COLTSFOOT (Tussilago farfara) Leaf
About this Herb
Named because the shape of the leaves resembles a horse’s foot, this herb is indigenous to Europe and some parts of Asia. Being one of the earliest blooming Spring flowers, coltsfoot has gained the name Filius ante patrem – or ‘son before the father’. This is also because the leaves only appear after the blooms have faded.
Coltsfoot is often mistaken for dandelion because of the similarity of the flowers which have a striking resemblance to each other. The herb also has a similar character to the dandelion being considered a weed and growing by roadsides, in waste land, hedgerows and meadows.
The two traditions that have highly regarded this herb are Western Herbalism and Traditional Chinese Medicine. Both prescribe the herb as a remedy for sore throats and coughs. Even the Latin name for Coltsfoot has derived from its traditional usage with Tussil meaning ‘cough’ and ago meaning ‘depart’.
Scientific studies have shown that Coltsfoot contains a significant amount of a substance called mucilage. This substance then coats the throat and effectively soothes the respiratory tract. It is thought that this herb has an excellent effect against Asthma, sore throat, wheezing, bronchitis and laryngitis.
The great herbalists of antiquity such as Dioscorides and Phiny recommended smoking the herb to help the throat. Although this practice probably won’t help the throat to heal, smoking Coltsfoot is still thought to be a good substitute to smoking tobacco.
Other uses have been recorded where Coltsfoot has been applied as a topical balm to the skin. Using a poultice of flowers, Coltsfoot was traditionally applied to the skin to treat skin problems such as inflammation, eczema and stings.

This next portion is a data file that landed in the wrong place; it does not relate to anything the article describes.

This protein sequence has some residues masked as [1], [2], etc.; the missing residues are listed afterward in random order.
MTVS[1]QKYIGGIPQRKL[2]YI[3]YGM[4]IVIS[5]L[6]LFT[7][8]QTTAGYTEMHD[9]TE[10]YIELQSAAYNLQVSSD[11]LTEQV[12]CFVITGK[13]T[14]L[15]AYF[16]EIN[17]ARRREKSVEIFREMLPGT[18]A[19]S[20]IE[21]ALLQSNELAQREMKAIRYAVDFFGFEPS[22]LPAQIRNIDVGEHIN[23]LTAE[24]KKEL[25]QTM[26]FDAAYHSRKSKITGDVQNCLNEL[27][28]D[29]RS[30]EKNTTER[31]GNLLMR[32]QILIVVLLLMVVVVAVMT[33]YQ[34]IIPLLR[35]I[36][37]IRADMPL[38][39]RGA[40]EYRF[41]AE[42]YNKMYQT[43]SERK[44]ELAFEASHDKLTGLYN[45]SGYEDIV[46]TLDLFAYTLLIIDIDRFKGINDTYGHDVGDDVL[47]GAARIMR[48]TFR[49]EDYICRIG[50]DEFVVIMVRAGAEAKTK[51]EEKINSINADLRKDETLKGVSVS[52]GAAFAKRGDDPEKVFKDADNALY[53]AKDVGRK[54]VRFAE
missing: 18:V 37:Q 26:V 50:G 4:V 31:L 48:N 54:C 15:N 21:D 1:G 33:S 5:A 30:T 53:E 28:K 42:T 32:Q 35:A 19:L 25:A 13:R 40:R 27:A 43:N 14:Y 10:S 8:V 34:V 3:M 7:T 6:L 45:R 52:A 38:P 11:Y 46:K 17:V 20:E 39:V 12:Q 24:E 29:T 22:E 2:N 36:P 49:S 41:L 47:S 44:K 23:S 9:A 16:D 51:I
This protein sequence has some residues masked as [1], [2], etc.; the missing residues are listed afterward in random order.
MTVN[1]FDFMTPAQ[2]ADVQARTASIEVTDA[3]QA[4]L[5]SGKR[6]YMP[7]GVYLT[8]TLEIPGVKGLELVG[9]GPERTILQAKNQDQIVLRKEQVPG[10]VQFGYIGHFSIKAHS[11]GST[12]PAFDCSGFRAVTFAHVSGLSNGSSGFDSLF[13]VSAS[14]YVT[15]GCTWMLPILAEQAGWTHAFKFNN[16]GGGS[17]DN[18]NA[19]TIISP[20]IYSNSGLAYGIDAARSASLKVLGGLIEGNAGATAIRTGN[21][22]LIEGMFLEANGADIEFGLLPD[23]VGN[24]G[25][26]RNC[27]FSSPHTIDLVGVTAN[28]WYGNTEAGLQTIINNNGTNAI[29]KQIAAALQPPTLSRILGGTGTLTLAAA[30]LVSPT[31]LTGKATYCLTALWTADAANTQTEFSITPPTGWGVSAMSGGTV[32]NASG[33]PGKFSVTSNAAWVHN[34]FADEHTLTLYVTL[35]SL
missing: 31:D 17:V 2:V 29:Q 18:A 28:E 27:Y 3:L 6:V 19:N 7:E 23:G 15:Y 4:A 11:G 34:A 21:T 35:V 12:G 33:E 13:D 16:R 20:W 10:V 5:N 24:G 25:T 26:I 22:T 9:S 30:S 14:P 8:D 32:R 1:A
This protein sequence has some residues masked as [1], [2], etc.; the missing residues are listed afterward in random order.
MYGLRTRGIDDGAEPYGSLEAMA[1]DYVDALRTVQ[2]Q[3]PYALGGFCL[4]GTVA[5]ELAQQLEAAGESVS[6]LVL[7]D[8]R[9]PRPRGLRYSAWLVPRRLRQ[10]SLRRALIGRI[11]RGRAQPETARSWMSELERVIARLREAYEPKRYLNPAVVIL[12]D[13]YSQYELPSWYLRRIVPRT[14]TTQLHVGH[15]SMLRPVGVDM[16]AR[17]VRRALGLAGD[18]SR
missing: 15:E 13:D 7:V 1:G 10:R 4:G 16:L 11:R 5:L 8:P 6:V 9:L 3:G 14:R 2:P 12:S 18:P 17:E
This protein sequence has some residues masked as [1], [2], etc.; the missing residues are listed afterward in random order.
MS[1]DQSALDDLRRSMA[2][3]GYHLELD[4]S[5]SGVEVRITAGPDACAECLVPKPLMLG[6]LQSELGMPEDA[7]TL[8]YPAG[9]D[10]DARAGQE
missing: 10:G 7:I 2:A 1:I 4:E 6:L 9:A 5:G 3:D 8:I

How to use:
Usually Coltsfoot herb (leaves or flowers, sometimes by decoction) is made into a tea. Other uses include smoking the herb and making a flower poultice to treat skin conditions.
Flavonoids, approximately 8 per cent mucilage comprising polysaccharides, pyrrolizidine alkaloids, about 10 per cent tannins, zinc and vitamin C. The pyrrolizidine alkaloids are hepatotoxic; However, they are generally obliterated when the herb is boiled to prepare a decoction.
COLTSFOOT (Tussilago farfara) Leaf C/s
These ingredients have been tested and carefully selected by a certified herbalist.
All tonics, loose teas, herbal leaves, and powders should be refrigerated after seal is broken for longest potency and freshness of herbs. Herbal compounds such as tinctures and capsules doesn’t need to be refrigerated and should be stored in a cool, dark place out of direct light. These methods will guarantee the longest potency and freshness. All herbal compounds will have expiration dates on the item packages effective immediately. If Stored correctly these herbal compounds will last far longer than the recommended expiration date.